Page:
Making Carousel highly responsive was a critical part of providing an awesome user experience. Carousel wouldn’t be as usable or effective if the app stuttered or frequently caused users to wait while content loaded. In our last post, Drew discussed how we optimized our metadata loading pipeline to respond to data model changes quickly, while still providing fast lookups at UI bind time. With photo metadata in memory, our next challenge was drawing images to the screen. Dealing with tens of thousands of images while rendering at 60 frames per second was a challenge, especially in the mobile environments of iOS and Android.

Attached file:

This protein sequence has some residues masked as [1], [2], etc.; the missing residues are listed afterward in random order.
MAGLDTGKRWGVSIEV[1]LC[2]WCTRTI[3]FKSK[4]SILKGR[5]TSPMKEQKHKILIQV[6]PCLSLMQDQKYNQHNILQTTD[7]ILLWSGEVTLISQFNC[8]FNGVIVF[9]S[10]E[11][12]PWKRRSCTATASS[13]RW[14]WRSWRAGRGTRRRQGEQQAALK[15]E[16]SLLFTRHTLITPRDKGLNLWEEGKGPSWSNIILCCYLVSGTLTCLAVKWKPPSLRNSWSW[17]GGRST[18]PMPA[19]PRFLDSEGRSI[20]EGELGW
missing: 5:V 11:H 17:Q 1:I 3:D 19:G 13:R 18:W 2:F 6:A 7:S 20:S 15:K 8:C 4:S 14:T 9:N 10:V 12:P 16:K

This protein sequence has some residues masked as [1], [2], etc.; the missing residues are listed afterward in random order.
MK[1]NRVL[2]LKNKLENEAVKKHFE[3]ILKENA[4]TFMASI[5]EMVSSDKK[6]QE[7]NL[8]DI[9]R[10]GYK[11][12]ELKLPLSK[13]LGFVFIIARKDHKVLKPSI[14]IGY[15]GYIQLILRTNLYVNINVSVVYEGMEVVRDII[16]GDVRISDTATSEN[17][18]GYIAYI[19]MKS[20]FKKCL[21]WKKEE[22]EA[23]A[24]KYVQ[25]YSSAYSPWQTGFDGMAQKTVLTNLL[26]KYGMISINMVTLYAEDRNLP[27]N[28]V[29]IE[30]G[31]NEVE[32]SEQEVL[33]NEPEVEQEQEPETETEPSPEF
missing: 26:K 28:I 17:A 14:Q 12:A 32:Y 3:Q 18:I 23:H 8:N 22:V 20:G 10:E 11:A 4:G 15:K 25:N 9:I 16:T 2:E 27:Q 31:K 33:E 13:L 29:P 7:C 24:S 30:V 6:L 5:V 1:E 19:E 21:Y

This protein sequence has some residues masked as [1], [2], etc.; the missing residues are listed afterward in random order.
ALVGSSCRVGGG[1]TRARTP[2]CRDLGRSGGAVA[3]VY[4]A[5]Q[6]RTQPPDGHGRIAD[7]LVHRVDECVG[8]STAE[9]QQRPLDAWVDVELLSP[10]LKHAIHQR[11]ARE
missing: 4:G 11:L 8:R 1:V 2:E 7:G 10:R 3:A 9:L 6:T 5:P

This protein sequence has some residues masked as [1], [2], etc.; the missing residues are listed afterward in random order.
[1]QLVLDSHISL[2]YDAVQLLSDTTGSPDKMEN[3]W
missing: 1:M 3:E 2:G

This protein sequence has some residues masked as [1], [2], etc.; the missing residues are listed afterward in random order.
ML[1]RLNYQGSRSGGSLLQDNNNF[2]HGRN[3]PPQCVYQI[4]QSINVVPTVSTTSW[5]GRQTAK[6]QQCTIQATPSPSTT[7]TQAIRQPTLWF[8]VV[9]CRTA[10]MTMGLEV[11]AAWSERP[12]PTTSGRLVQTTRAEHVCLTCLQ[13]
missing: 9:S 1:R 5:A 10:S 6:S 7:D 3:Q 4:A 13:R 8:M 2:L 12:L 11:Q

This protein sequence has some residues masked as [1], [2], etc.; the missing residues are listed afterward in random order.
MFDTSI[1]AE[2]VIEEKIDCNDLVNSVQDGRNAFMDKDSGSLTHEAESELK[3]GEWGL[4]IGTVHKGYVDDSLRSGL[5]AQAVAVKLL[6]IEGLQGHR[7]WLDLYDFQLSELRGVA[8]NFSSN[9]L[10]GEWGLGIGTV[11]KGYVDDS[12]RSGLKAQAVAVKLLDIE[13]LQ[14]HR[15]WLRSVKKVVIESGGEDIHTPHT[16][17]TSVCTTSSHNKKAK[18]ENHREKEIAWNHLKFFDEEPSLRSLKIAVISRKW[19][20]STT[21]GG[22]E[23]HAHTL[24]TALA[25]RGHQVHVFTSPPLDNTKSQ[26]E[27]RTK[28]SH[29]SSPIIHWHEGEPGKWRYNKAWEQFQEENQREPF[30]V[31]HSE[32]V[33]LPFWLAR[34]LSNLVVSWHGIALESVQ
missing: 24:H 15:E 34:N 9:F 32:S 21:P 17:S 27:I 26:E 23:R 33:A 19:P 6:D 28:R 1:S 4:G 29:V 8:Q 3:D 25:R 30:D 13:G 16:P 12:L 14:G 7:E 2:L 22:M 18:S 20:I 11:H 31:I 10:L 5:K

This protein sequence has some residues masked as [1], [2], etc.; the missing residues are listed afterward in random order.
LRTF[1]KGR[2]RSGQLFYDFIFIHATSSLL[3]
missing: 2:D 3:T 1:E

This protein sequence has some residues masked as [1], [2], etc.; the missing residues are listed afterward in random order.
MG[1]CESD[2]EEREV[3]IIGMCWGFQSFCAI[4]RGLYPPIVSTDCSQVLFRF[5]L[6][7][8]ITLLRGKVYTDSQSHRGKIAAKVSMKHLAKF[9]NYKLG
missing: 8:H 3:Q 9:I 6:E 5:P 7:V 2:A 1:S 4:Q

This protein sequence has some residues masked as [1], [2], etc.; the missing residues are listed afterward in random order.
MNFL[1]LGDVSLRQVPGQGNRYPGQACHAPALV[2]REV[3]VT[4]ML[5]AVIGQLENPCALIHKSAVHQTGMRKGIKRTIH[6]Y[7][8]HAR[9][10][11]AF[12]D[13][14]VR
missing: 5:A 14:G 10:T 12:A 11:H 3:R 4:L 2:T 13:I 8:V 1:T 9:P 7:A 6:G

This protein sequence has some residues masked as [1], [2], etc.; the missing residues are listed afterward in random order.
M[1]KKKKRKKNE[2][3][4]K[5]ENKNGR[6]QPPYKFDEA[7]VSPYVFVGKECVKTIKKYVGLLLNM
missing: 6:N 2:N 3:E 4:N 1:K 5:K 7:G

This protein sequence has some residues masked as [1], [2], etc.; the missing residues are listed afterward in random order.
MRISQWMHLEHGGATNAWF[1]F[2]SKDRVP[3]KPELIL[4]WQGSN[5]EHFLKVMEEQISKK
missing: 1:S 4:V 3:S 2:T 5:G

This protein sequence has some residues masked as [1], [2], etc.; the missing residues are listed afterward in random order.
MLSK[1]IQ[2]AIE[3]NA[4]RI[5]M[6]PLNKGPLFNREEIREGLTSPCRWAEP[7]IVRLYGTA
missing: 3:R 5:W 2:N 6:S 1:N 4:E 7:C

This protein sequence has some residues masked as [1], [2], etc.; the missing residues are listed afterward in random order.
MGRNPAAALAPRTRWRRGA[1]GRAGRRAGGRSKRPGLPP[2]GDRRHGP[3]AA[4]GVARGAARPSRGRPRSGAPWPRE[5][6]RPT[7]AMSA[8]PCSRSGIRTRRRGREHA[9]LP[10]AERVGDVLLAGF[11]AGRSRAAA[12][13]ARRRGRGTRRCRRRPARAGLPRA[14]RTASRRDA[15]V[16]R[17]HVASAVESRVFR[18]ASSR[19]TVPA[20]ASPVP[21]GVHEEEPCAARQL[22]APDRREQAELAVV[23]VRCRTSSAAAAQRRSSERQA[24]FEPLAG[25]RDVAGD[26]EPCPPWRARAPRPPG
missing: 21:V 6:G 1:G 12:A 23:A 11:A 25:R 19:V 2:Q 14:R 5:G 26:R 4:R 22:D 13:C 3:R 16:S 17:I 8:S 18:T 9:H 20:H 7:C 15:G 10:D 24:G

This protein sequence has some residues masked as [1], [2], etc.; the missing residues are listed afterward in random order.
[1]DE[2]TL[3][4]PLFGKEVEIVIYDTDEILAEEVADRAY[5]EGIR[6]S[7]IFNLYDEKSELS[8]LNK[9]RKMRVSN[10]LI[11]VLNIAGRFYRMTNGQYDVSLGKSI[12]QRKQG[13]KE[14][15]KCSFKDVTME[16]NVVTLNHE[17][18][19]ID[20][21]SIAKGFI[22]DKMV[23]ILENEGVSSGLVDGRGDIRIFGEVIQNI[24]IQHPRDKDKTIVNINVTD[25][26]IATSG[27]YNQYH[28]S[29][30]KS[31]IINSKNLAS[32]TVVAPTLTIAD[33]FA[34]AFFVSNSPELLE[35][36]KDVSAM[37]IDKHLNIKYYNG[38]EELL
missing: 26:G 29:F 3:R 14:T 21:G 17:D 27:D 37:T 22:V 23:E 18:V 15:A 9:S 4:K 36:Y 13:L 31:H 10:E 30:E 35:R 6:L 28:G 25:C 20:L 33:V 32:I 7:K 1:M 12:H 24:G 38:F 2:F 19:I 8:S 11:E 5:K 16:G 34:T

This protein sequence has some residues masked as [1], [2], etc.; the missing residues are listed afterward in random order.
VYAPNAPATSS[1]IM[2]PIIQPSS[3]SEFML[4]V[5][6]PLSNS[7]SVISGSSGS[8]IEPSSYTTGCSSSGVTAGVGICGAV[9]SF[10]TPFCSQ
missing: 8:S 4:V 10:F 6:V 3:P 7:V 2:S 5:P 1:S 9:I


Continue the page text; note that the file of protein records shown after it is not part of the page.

In the last post, Stephen explored the asynchronous client-server communication model we use in Carousel to provide a fast user experience, where interactions aren’t blocked on network calls. But network latency was not our only hurdle. In order to make the app feel fast and responsive, we also needed to minimize user-visible disk latency. One of Carousel’s primary goals was to make all of the user’s photos and videos accessible in one continuous view. We have users with over 100,000 photos in Dropbox, and we needed to build a metadata-loading pipeline that could accommodate them. This meant building a metadata-loading system that can show photos on-screen within a second of opening the app and provides smooth scrolling even as the user navigates back in time through their entire history of photos.